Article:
The doctor looks around the hall, realizing the kind of work this will take. He straightens up and turns to one of the maids. She must have been in charge. He gives her a very pointed look, and the young lady immediately begins organizing the rest of the staff there to get these creatures out of the house. One of them is sent off to get the groundskeeper and his tools to make the work easier. His people are very impressive.

“You’ve inspired some hope in me, Mr. Branner,” the doctor says as he strides past me. He exits through the door on the other end of the hall.

I rush back to my bag, replacing the talisman and chalk inside, then hurry to follow Maladar. As I finally enter the house proper, the scale of this estate finally hits me. The grandiose architecture and massive size has me wondering if the doctor inherited this place, or had it designed himself. It felt very off for the reserved quiet man employing me.

“One of my servants will take you to your room. When you are prepared, we can discuss the incidents affecting my home.” He gestures to another young woman to take me up the stairs.

Oh, Branner. What have you gotten yourself into?

The 19th Century Paranormal Investigator: Chapter 1


I stare blankly at the man, my mind slowly processing his request.

“Right! I’m so sorry of course!” I rustle through my bag searching for the long slip of paper. That was foolish. It wasn’t like he was speaking a foreign language.

I find the ticket and present it to the ticket taker. The tall, rather rotund man is smiling politely as he waits. However, there’s something off-putting about his demeanor. He takes my ticket and punches it, handing it back to me. As he walks to the next compartment, a shiver crawls up my spine, nagging the back of my mind.

That smile if the essence of nightmares…

With the distraction gone, I return to my papers. I am on a train to my next case. Well, my first real case, I suppose. It looks to be interesting, if simple.

I was engrossed in my research before the train employee had disrupted my reading. We had received word of an ecto-based infestation. A ghost threatened the estate of one Doctor Robert Maladar. I’m unsure of the extent of the hold the spirit has on the manor, as the telegraphed messages were kept short, but I can guess based on the history of the family.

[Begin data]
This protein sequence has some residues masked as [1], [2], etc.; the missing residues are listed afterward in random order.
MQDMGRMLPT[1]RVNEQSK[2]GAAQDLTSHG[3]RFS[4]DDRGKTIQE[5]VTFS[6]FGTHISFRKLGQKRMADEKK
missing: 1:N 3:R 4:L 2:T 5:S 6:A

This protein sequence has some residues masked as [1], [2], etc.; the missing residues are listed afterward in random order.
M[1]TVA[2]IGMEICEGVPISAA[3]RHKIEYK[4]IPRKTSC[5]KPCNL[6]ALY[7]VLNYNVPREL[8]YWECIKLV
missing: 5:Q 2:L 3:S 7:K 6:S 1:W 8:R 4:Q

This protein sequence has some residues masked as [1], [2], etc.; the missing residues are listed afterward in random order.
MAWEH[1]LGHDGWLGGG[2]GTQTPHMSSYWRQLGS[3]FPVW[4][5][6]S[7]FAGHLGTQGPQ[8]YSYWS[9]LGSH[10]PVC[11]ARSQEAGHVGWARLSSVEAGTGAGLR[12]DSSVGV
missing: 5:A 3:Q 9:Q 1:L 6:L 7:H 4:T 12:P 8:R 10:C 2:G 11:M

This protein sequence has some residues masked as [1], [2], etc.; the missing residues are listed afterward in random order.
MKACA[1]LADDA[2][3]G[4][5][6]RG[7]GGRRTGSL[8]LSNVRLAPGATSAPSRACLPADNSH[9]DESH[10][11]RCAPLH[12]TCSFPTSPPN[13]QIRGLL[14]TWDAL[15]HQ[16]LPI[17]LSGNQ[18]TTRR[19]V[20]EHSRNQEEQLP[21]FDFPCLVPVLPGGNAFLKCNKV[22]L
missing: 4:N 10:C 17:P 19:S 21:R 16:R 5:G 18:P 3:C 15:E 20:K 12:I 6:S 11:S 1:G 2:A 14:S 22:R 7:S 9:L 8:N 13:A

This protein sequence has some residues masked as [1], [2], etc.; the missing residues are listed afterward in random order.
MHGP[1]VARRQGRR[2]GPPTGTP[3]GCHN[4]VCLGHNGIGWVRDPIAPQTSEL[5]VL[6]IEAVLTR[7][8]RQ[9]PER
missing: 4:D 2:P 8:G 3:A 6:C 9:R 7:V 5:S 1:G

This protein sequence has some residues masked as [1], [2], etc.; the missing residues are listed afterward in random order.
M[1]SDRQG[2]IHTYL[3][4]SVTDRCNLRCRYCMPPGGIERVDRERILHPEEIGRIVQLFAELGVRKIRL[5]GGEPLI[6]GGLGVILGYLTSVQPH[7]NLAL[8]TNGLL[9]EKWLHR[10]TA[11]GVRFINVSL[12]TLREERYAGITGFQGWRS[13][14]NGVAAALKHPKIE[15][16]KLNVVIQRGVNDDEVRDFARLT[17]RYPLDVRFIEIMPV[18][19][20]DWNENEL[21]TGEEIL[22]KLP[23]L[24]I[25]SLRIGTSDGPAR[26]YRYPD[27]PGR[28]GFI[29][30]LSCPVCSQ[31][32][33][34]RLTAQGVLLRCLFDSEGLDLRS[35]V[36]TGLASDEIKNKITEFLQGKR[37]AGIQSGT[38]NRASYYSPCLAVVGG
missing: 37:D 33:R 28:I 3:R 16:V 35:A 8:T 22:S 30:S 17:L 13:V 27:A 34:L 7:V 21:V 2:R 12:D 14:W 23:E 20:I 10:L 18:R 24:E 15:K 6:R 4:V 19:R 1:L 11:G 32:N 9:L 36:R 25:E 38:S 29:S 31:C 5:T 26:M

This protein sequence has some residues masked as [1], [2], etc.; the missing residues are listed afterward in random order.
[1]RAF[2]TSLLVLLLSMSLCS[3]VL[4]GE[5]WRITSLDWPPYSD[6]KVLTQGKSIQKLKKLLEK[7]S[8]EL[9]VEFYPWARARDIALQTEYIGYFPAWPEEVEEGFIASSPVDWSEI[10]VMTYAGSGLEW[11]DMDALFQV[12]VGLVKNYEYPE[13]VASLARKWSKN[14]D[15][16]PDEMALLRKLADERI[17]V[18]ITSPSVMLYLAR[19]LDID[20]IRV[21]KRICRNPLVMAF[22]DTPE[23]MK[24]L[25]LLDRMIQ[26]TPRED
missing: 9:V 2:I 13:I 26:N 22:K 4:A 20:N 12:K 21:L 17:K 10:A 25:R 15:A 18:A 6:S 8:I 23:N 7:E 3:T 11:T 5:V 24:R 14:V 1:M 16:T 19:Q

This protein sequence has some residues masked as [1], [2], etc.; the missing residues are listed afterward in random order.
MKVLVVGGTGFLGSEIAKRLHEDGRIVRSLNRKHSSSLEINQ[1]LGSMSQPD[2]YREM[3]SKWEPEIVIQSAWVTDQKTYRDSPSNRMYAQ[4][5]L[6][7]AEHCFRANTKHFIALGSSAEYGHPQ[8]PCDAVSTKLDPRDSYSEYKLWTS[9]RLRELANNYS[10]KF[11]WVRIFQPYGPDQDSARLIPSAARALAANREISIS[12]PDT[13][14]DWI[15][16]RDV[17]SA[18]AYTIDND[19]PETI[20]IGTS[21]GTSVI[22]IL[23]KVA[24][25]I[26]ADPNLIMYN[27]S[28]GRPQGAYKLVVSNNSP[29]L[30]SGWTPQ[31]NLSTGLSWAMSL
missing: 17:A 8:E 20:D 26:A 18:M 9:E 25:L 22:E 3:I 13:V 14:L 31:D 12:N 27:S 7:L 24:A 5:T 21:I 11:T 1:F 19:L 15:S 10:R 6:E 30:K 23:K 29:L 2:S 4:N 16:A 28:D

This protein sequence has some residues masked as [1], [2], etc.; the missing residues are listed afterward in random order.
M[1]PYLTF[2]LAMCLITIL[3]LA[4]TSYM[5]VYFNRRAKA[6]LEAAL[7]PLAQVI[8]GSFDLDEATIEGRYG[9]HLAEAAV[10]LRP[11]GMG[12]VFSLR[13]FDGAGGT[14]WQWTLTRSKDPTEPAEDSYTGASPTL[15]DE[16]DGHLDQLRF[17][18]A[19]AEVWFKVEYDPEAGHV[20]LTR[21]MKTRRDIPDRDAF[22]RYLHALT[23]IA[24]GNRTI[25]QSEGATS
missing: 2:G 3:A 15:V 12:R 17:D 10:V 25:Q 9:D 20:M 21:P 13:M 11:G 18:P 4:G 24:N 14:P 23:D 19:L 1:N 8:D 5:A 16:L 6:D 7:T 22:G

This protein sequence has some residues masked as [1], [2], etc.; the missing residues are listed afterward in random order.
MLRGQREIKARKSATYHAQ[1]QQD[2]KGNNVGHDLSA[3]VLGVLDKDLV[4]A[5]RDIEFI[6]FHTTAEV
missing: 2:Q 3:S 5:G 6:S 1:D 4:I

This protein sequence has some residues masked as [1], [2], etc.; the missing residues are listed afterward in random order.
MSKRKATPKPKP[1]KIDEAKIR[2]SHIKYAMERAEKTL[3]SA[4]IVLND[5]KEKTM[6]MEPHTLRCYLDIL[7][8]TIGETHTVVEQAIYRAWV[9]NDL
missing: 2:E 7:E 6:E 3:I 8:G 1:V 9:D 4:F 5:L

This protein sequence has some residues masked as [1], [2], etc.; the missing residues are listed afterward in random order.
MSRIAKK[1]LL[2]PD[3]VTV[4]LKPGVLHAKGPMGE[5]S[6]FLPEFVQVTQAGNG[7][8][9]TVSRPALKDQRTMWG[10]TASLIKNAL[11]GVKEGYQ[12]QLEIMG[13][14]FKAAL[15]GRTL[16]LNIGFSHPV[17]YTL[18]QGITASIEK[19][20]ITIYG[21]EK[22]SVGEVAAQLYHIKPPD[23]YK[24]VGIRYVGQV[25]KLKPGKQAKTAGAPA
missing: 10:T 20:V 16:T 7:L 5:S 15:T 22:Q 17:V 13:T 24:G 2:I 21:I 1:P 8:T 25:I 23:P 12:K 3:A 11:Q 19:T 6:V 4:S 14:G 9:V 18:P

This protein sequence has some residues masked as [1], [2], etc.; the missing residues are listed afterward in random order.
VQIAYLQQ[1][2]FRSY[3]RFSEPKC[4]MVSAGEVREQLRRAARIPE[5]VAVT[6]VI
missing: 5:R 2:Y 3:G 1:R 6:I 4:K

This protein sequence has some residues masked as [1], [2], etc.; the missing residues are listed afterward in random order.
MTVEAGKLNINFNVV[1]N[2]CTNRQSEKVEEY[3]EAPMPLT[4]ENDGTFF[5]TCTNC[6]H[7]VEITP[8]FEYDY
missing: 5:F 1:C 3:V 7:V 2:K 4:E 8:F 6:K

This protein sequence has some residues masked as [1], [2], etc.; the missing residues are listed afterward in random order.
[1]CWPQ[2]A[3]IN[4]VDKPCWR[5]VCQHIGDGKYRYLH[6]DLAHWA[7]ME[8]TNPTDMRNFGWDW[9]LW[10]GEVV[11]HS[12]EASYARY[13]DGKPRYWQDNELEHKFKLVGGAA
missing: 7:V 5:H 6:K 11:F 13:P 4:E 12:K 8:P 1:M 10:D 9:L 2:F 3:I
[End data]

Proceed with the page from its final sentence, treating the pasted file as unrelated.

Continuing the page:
The lady of the house, Madam Maladar passed away from illness a few years ago. However, if she were the cause, it would mean that household has been dealing with this ghost for a very long time. Far longer than they should. While ghosts are among the most benign creatures to plague mankind, having it there for so long would mean it has gained much strength.

I remove my glasses and rub my forehead. Am I overthinking this? Am I not thinking hard enough? Doctor Maladar is unbelievably wealthy. His medical practice aside, he was the heir to a vast family fortune. More recently, he invested early in the very railroad upon which I travel. This took him from being merely incredibly rich to… well… something past incredbily rich. If I can solve this case for him, it would mean my business might finally see something resembling a profit.

The stack of disorganized papers poking every which way from my bag seems to be taunting me. I do wish Ms. Francis had taken the time to at least align the research before shoving me out the door. That cursed woman.

Nothing to do about it now. Focus, Branner.

Robert Maladar will not be an easy person to deal with. The powerful rarely are. Yet, if he’s willing to pay my fare to come examine this phenomenon, perhaps there is a sense of desperation. Indeed, that is my angle. Desperate men are still a chore to work with but do provide some leverage.

I sigh, and return to my papers.

The coach ride to the manor was pleasant enough. The sky is all but clear, with only a few clouds to add character. This countryside might make one think of something from a light novel, starkly contrasted with the dark and busy cities to which I’m accustomed.